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Twelve days in December – part 1

Timeline shows a highly suspicious orgy of greed. 
Picture: Supplied

Twelve days in December is Moneyweb’s attempt at putting together a coherent description of events – the so-called “connecting of the dots” – of what lead to one of the most turbulent political and economic periods in the country’s history since the advent of democracy. 

Between December 3 2015, when one of the world’s richest men was coerced into selling Optimum Coal Holdings at the Dolder Grand Hotel in Zürich, to December 15, when the government secretly agreed to sell the country’s entire strategic fuel reserve, the nation experienced a spectacular decline in wealth.

It was also the unmasking of President Jacob Zuma who, in playing his hand with the firing of Nhlanhla Nene and the appointment of Des van Rooyen as finance minister, clearly and unambiguously revealed that his loyalty to his friends, the Guptas, trumped everything else, including his Constitutional duty to the country. 

But in hindsight, it appears to have been a strategic misstep, one that detonated a nuclear bomb in financial markets and which drew condemnation from all quarters, that ultimately led to Pravin Gordhan being reappointed as finance minister. We think the period can be characterised as a coming together of a whole range of apparently disparate events in a highly suspicious orgy of greed. 


25 March 2015: Eskom’s Executive-Procurement Committee approves a revised contract for Optimum Mine to supply Hendrina power station following months of negotiation.

17 April 2015: Brian Molefe is appointed acting CEO of Eskom.

23 April 2015: The Eskom board meets to approve a new Optimum contract, but decides against doing so.

18 May 2015: Molefe advises Optimum’s CEO in a meeting that they will not agree to a new contract.

10 June 2015: Molefe advises Optimum in a letter that Eskom’s dire financial condition prevents them from signing a new contract.

1 July 2015: Gupta auditor and advisor KPMG, sends a letter to Glencore expressing interest on behalf of “a client” in purchasing Optimum Coal Holdings (“OCH” – comprising Optimum coal mine and Koornfontein coal mine).

31 July 2015: Glencore puts Optimum into business rescue.

2 August 2015 – 22 March 2016 Molefe and Ajay Gupta call each other 58 times, according to the State of Capture report.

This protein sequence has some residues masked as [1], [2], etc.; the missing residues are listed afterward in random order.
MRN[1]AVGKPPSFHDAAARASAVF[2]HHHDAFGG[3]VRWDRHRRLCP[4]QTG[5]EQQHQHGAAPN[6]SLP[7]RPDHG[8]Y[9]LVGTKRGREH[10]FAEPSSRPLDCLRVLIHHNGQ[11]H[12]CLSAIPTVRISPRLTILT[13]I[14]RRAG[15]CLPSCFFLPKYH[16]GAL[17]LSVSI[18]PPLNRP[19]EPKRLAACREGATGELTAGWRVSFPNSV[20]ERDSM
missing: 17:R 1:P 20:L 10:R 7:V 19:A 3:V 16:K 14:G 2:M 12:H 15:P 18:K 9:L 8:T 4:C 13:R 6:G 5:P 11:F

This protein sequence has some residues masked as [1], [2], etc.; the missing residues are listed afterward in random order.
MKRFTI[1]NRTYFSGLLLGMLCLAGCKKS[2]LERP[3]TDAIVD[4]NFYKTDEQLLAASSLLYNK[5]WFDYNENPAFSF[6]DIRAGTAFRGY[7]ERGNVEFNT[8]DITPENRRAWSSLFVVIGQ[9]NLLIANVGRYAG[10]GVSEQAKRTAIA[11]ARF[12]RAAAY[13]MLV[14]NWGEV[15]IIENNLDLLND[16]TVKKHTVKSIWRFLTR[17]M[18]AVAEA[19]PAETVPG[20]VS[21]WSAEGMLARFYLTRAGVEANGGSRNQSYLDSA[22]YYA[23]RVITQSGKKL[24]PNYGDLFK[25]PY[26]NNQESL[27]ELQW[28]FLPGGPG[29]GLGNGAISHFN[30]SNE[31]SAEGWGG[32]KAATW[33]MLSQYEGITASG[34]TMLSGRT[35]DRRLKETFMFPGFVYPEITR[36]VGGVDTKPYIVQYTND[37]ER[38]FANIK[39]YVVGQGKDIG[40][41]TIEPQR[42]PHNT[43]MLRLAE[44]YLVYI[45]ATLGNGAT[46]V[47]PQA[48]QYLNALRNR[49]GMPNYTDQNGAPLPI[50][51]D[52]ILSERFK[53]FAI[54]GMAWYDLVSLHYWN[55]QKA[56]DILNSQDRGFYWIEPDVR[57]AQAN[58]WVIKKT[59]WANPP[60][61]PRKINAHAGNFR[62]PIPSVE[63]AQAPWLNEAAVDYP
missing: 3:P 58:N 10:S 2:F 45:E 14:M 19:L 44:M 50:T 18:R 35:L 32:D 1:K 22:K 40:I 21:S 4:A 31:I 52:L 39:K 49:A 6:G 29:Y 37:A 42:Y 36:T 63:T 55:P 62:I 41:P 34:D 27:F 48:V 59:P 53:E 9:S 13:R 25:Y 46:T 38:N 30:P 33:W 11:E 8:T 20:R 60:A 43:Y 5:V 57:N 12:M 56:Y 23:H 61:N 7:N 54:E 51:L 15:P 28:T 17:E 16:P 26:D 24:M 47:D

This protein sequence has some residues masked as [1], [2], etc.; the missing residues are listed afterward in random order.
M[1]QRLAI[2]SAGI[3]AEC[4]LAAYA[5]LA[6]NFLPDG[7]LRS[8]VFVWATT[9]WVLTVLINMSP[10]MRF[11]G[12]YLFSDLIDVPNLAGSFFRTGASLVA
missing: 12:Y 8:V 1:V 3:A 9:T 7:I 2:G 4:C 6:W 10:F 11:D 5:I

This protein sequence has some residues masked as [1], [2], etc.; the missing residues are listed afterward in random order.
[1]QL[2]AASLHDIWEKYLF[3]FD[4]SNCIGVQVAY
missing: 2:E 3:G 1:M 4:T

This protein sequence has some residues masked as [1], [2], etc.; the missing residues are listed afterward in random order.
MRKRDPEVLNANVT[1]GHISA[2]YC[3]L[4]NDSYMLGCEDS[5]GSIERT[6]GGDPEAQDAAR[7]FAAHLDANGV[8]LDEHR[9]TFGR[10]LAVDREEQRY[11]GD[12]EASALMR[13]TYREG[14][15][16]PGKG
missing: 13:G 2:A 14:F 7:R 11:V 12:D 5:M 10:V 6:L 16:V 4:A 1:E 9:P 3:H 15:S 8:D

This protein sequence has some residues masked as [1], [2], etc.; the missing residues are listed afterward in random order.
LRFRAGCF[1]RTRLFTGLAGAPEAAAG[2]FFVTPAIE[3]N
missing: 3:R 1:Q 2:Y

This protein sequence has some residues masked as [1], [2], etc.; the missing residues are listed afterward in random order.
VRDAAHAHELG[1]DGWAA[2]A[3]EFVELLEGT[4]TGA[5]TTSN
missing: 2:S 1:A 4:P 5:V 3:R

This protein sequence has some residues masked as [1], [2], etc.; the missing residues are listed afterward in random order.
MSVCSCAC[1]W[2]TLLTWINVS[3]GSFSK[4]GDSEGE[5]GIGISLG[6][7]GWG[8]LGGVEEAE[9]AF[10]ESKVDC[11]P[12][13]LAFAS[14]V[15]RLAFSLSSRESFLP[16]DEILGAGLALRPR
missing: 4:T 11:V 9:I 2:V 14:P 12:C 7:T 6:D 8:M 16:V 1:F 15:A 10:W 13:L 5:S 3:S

26 October 2015: Eric Wood becomes aware that Nene is going to be fired.

The start of Twelve Days

3 December 2015: Zwane and the Guptas meet with Glasenberg at the Dolder Grand Hotel in Zürich, Switzerland. The parties agree to the terms of the transaction. This sees the sale of OCH to Tegeta for R2.55 billion, with Glencore contributing R400 million in cash, making the effective purchase price for Tegeta R2.15 billion.

9 December 2015: Zuma fires Nene and appoints Van Rooyen as the new finance minister.

10 December 2015: (1) Van Rooyen arrives for his first day on the job with two advisors: Ian Whitley and Mohamad Bobot, and a few hours into his appointment Whitley sends an e-mail to close Gupta associates with strategic treasury documents.

(2) A purchase agreement for the sale of all shares in OCH is signed between the business rescue practitioners and Tegeta. The transaction needs to be approved by all parties by March 31, 2016.

11 December 2015: Absa issues a performance guarantee on behalf of Eskom for R1.68 billion.

13 December 2015: Gordhan replaces Van Rooyen as finance minister.

15 December 2015: A closed tender process (by invitation only) sees Glencore participating as one of three parties in the acquisition of ten million barrels of oil from the country’s strategic fuel reserve. The oil was sold at a discount of at least $10 a barrel to the prevailing price. Assuming a one-third participation, Glencore could have made a profit of R500 million.

Twelve Days ends

18 December 2015: Bank of Baroda issues a “letter of comfort” to the business rescue practitioners of OCH, promising to effect payment of R2.15 billion to the lenders of Optimum.